Among the 10 best seasons by pitchers this may be the most surprising. In just his second major-league year as a starter (converted from a reliever), Ron Guidry set the all-time record for highest win percentage of .893 by a 20-game winner. He lived up to his nickname of “Louisiana Lightning” striking out 268 batters on the year. His 25th and final win of the regular season clinched the division title for his team. He won the Cy Young award and was 2nd in league MVP voting. He won the playoff game he started and garnered a complete game victory in the world series game he pitched. His post-season ERA was under 1.10 for the two post-season games.

Sandy Koufax 1963 (age 27)

Won-Lost Record 25-5 ERA 1.88 11 Shutouts

In 1963 Sandy Koufax had the breakout year that established him as the most dominant pitcher in baseball. His 25-5 record, 306 strikeouts, 1.88 ERA, and 11 shutouts – all lead the major leagues. This led to him being voted the winner of the Cy Young Award and Most Valuable Player Award. He led his team (the Dodgers), to victory in the world series by pitching two complete-game wins, allowing just three runs in those 18 innings. Sandy Koufax had 3 or 4 years that could qualify among the 10 best seasons by pitchers.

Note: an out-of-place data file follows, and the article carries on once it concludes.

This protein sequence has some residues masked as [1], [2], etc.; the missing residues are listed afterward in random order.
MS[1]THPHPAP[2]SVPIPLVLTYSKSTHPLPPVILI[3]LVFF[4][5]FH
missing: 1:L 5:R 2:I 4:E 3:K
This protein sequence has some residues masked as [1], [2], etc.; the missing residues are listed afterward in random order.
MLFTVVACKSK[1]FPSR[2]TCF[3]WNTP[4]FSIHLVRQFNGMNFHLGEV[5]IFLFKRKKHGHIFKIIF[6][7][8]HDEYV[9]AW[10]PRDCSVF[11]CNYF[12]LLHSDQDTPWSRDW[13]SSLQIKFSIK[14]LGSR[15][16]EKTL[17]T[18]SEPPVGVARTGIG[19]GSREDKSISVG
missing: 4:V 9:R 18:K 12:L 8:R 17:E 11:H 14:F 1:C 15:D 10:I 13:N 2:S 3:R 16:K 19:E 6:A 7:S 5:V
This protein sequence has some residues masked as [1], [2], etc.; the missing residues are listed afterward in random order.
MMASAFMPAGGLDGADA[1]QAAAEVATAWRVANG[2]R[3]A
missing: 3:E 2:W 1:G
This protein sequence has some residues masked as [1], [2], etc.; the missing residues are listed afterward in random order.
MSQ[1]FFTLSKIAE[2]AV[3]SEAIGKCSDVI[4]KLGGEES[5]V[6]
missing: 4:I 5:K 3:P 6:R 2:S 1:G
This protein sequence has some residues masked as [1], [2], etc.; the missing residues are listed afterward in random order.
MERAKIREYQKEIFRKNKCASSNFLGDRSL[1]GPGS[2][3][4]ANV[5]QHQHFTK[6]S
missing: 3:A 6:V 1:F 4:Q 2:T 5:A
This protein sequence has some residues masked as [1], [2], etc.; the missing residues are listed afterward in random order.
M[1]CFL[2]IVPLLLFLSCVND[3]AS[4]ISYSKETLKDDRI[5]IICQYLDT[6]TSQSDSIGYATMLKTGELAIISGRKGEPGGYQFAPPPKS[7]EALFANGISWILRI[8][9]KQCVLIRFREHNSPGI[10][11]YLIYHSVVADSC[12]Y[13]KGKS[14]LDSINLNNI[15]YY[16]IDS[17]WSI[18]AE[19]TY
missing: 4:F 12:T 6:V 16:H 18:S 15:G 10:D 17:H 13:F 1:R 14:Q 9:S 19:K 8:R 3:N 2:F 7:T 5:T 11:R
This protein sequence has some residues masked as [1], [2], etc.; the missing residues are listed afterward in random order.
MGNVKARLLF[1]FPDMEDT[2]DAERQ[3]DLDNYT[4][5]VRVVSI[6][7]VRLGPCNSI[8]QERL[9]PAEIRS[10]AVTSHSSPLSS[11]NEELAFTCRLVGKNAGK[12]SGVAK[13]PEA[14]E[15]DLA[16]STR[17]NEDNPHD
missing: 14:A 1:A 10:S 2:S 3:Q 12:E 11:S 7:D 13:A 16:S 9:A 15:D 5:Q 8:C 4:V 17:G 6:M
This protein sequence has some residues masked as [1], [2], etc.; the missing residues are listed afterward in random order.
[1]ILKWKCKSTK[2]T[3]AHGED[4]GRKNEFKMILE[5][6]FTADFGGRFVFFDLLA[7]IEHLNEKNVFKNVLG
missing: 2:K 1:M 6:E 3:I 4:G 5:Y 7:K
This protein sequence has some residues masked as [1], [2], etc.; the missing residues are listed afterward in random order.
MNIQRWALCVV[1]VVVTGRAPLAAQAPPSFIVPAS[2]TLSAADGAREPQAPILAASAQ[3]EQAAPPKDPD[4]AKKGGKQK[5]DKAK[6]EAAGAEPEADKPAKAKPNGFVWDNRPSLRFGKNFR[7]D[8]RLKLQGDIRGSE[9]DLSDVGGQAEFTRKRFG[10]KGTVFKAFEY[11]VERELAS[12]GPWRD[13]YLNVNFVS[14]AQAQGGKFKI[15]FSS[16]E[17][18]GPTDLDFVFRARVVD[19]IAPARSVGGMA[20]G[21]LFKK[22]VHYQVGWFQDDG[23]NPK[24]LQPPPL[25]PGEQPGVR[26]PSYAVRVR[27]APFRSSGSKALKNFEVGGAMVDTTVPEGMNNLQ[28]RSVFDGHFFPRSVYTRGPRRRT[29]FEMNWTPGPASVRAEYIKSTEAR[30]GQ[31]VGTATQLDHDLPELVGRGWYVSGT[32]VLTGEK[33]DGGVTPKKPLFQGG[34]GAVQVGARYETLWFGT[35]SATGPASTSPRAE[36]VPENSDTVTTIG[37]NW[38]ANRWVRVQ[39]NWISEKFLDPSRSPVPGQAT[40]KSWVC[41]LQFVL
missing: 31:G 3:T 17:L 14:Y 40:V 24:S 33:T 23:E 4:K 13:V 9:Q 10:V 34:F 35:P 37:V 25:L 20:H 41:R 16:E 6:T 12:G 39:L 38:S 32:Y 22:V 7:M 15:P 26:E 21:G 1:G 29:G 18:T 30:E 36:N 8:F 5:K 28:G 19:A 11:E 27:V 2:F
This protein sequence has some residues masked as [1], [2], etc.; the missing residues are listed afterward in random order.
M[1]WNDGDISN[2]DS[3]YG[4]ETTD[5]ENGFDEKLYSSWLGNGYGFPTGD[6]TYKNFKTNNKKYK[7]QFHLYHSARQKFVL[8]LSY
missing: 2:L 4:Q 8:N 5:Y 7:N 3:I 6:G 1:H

Dean Chance 1964 (age 23)

Won-Lost Record 20-9 ERA 1.65 11 Shutouts

Playing with precious little run support (only three major league teams had worse hitting that year), Chance combined guile and a tremendous arsenal of pitches to shut out 11 opponents, compile one of the lower ERA’s of the modern era, and have a sensational season on a relatively poor team. He won the Cy Young award and was fifth in MVP voting. His sinking fastball, sweeping curve, and slider caused Mickey Mantle to say that year, “Every time I see his name on a lineup card I throw up”. Chance had a good fastball and even threw a changeup screwball. During his delivery he turned his back to the hitter.

Steve Carlton 1972 (age 27)

Won-Lost Record 27-10 ERA 1.97 8 Shutouts

Hall-of-Famer Steve Carlton had many excellent seasons and won 4 Cy Young awards as the best pitcher in the league (including the 1972 award). 1972 is far above the rest because of his win total, his very low ERA, and the fact that his team batted just .236 – near the bottom of the league. He lead the league in victories, strikeouts, and innings pitched. Carlton won 27 of the paltry total of 59 victories his team accumulated during the season. The team was 32-87 in games he did not pitch. Carlton accounted for almost 45.8% of his team’s victories…the all-time single-season record in the modern era.

Greg Maddux 1995 (age 29)

Won-Lost Record 19-2 ERA 1.63 10 Shutouts